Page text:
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From: Tetsuhiro Kohada <kohada.t2@gmail.com>
To: Namjae Jeon <namjae.jeon@samsung.com>
Cc: kohada.tetsuhiro@dc.mitsubishielectric.co.jp,
	mori.takahiro@ab.mitsubishielectric.co.jp,
	motai.hirotaka@aj.mitsubishielectric.co.jp,
	linux-fsdevel@vger.kernel.org, linux-kernel@vger.kernel.org,
	'Sungjong Seo' <sj1557.seo@samsung.com>
Subject: Re: [PATCH v3] exfat: remove EXFAT_SB_DIRTY flag
Date: Tue, 18 Aug 2020 10:20:14 +0900	[thread overview]
Message-ID: <6a6a85b7-5cff-7bb0-98e5-4d7ece86bb19@gmail.com> (raw)
In-Reply-To: <001501d67126$b3976df0$1ac649d0$@samsung.com>

Thank you for your reply.

>>> Most of the NAND flash devices and HDDs have wear leveling and bad sector replacement algorithms
>> applied.
>>> So I think that the life of the boot sector will not be exhausted first.
>>
>> I'm not too worried about the life of the boot-sector.
>> I'm worried about write failures caused by external factors.
>> (power failure/system down/vibration/etc. during writing) They rarely occur on SD cards, but occur on
>> many HDDs, some SSDs and USB storages by 0.1% or more.
> Hard disk and SSD do not guarantee atomic write of a sector unit?

In the case of SD, the sector-data will be either new or old when unexpected write interruption occurs.
Almost HDD, the sector-data will be either new, old, or unreadable.
And, some SSD products have similar problem.

>> Especially with AFT-HDD, not only boot-sector but also the following multiple sectors become
>> unreadable.
> Other file systems will also be unstable on a such HW.

A well-designed FileSystems never rewrite critical regions.

>> It is not possible to completely solve this problem, as long as writing to the boot-sector.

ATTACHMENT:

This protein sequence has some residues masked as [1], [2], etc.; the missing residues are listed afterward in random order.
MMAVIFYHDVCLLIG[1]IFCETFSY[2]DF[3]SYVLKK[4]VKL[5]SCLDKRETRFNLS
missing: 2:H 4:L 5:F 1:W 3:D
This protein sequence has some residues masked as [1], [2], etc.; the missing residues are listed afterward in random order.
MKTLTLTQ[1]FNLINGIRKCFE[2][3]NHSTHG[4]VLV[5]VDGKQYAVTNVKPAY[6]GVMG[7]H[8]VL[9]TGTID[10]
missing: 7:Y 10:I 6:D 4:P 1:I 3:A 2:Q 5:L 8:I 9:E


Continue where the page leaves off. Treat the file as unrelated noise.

>> (I think it's a exFAT's specification defect) The only effective way to reduce this problem is to
>> reduce writes to the boot-sector.
> exFAT's specification defect... Well..
> Even though the boot sector is corrupted, It can be recovered using the backup boot sector
> through fsck.

Exactly.
However, in order to execute fsck, it is necessary to recognize the partition/volume with broken boot-sector as exfat.
Can linux(or fsck) correctly recognize the FileSystem even if the boot-sector cannot be read?
(I don't yet know how linux recognizes FileSystem)
In fact, a certain system recognize it as 'Unknown format'.
Nowadays, exfat is often used for removable storage.
This problem is not only for linux.

BR
---
etsuhiro Kohada <kohada.t2@gmail.com>

  reply	other threads:[~2020-08-18  1:20 UTC|newest]

Thread overview: 14+ messages / expand[flat|nested]  mbox.gz  Atom feed  top
     [not found] <CGME20200616021816epcas1p44b0833f14bbad0e25cc0efb27fb2ebd3@epcas1p4.samsung.com>
2020-06-16  2:18 ` Tetsuhiro Kohada
2020-06-16 23:55   ` Namjae Jeon
2020-06-17  7:20   ` Sungjong Seo
2020-06-17  8:41     ` Namjae Jeon
2020-06-18  8:36     ` Tetsuhiro Kohada
2020-06-18 13:11       ` Sungjong Seo
2020-06-19  4:22         ` Tetsuhiro Kohada
2020-07-10  7:36         ` Tetsuhiro Kohada
2020-08-08 17:47           ` Sungjong Seo
2020-08-12  9:19             ` Tetsuhiro Kohada
2020-08-13  4:03               ` Namjae Jeon
2020-08-18  1:20                 ` Tetsuhiro Kohada [this message]
2020-06-16  6:16 Markus Elfring
2020-06-16 14:45 ` Matthew Wilcox

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